The History Behind SRT
With the release of the Hellcat and the Demon, a new fascination with SRT has been awoken. So, what is SRT and what does it stand for? In the automotive world, SRT stands for Street & Racing Technology and in short terms, its Dodges Go Fast Team.
So, where did the Rapid Transit System end and SRT team begin. In the 1990’s, Dodge started the SRT Team with the introduction of the Viper. The Plymouth brand would later join with the design and release of the Prowler. As time went on, Dodge and Plymouth started adding the SRT Badge to a large variety of vehicles as a sportier trim level of market cars. Often, they would shove a larger V8 into a car and slap a SRT8 Badge on it.
Now, in recent years, SRT has unleashed the beast. With Dodge creating some amazing future classics, the Street & Racing Team does not have to do much to get people’s attention, which is where the the SRT Challenger, Charger, Durango, and Grand Cherokee come into play. With larger V8 and aggressive body styling, The SRT lineup is a force to not be reckoned with.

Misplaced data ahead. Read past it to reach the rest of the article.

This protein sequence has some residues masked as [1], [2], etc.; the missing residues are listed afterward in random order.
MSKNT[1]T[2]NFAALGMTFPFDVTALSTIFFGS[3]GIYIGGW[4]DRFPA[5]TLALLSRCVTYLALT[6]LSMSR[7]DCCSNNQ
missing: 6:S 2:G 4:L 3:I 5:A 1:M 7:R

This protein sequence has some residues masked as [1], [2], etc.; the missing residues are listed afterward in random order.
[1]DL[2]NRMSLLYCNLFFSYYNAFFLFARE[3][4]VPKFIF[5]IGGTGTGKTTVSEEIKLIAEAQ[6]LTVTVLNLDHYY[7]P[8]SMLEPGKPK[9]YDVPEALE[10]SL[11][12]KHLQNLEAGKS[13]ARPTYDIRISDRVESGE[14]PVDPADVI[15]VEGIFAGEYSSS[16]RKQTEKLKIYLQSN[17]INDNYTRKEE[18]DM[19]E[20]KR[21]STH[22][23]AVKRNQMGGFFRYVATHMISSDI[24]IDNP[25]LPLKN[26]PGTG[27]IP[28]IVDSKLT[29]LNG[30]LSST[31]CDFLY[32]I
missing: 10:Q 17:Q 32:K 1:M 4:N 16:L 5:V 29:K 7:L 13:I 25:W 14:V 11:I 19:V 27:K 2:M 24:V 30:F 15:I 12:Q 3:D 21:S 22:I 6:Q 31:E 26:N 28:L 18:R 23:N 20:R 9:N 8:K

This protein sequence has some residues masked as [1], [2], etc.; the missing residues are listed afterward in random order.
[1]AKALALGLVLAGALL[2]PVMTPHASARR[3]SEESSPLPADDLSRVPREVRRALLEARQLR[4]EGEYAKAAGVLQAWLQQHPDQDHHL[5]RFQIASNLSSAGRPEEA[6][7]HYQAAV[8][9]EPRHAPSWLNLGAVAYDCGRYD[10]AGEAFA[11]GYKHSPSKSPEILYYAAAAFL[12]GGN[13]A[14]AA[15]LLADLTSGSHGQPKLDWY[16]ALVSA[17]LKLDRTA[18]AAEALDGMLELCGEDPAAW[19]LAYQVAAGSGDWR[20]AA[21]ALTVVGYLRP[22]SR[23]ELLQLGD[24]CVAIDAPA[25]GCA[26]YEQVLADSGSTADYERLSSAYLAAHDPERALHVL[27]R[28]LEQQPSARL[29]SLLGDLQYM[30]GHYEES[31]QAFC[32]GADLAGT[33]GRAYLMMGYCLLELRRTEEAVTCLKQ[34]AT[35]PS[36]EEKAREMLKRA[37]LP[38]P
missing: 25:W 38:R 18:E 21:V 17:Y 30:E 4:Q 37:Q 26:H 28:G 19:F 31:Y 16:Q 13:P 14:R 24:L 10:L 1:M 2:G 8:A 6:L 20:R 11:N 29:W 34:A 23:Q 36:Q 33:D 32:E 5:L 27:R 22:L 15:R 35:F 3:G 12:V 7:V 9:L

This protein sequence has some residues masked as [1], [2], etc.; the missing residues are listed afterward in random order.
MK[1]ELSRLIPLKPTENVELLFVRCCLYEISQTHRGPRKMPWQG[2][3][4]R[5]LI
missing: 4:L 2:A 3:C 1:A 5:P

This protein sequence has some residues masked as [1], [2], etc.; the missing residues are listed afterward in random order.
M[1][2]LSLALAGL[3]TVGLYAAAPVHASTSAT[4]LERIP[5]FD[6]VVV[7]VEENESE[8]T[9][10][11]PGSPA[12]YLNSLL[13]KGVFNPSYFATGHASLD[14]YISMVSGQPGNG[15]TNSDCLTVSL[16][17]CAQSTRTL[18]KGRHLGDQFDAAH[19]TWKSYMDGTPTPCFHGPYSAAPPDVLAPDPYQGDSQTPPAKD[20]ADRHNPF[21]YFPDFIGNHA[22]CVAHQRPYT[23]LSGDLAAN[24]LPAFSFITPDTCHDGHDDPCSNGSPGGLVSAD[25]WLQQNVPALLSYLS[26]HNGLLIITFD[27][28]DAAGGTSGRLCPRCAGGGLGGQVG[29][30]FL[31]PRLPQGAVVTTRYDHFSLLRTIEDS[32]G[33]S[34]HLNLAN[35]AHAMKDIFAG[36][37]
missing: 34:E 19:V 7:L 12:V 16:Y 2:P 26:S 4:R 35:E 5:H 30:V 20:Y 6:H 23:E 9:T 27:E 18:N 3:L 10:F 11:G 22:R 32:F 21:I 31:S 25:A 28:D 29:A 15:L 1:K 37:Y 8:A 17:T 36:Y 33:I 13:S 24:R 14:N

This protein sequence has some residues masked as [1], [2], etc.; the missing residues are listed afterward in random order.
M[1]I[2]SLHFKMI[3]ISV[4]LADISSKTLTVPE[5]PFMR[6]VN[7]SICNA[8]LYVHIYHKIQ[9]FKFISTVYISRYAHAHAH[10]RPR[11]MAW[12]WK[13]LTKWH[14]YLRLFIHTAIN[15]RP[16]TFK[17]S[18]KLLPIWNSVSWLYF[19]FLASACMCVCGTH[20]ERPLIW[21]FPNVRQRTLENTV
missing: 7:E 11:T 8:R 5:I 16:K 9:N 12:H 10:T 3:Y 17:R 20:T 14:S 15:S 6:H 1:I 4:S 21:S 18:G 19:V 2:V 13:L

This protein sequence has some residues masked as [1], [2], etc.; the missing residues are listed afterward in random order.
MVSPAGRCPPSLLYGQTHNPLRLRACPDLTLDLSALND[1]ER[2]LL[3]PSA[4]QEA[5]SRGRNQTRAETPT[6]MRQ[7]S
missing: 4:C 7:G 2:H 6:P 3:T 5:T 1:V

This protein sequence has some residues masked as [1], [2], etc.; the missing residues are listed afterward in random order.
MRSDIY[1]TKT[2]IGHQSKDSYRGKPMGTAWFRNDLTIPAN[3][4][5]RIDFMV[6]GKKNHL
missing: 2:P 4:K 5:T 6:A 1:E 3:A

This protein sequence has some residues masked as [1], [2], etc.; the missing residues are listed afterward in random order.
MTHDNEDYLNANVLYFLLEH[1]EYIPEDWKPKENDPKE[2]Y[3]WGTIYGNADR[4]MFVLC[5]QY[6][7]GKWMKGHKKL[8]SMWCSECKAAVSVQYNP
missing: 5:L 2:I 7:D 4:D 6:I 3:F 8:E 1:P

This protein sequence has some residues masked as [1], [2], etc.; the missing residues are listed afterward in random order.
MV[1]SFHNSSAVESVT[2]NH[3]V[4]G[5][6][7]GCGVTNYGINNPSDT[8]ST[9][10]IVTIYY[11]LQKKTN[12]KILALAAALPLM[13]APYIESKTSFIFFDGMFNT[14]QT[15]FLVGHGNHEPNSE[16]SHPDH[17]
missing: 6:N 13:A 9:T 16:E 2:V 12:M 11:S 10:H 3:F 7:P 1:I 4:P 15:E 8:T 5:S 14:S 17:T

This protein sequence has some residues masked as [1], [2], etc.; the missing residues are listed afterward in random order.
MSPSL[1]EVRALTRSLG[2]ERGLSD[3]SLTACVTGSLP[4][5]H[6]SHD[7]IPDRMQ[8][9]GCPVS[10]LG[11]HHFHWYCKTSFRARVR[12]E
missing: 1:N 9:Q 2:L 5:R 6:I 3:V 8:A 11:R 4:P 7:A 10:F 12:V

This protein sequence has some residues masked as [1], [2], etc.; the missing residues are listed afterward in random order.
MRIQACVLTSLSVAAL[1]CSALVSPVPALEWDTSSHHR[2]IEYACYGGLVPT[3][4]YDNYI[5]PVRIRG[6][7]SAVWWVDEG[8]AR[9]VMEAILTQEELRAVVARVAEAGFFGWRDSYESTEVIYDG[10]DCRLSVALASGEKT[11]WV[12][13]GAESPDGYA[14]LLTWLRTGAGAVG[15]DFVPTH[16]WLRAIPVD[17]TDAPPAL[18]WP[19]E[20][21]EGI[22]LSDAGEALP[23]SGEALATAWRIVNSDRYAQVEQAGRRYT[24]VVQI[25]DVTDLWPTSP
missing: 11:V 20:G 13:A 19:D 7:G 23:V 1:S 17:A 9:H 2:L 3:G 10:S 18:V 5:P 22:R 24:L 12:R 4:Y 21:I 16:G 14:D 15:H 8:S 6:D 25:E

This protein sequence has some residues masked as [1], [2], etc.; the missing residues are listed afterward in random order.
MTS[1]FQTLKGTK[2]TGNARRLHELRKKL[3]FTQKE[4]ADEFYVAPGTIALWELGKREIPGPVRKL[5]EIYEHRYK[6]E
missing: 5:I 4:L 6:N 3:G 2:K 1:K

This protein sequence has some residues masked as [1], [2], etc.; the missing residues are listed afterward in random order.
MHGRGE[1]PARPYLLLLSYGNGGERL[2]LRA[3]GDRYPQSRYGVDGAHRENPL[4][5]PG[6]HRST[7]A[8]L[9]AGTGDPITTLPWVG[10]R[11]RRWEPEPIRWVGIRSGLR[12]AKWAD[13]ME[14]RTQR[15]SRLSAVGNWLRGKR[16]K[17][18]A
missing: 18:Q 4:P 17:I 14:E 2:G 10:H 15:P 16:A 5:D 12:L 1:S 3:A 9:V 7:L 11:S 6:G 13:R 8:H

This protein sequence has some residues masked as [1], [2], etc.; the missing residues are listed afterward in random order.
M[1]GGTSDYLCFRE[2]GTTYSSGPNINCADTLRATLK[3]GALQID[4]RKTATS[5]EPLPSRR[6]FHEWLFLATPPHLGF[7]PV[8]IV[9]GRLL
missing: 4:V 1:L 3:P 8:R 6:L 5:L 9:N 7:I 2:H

But, with the monster V8s, how can SRT possibly improve on their line up. Well quite simply put, FORCED INDUCTION. In the case of the Dodge Hellcat, SRT slammed a 2.4L on top of a 6.2L V8. This makes a beast of a car with 707 HP. But SRT likes to copy their own work a bit, which in this case we love. For example, SRT slammed the same motor in the Grand Cherokee Trackhawk, Challenger Hellcat, and Charger Hellcat.
Never Enough Power
But as classic motor heads, there is never enough power in a car,so SRT did what we would expect from them and created a 808hp beast called the Demon. Now if you want to learn more about the SRT Demon, check out our other blog post specifically about the Demon.
So, what is on the drawing board for SRT? Lets just hope and pray that it is something amazing. They have not let us down with the last few models, so lets hope we see more and more impressive vehicles. Now to contradict my prior statement of never enough power, SRT is running into an issue where an off the lot car is only capable of so much power before it becomes unsafe.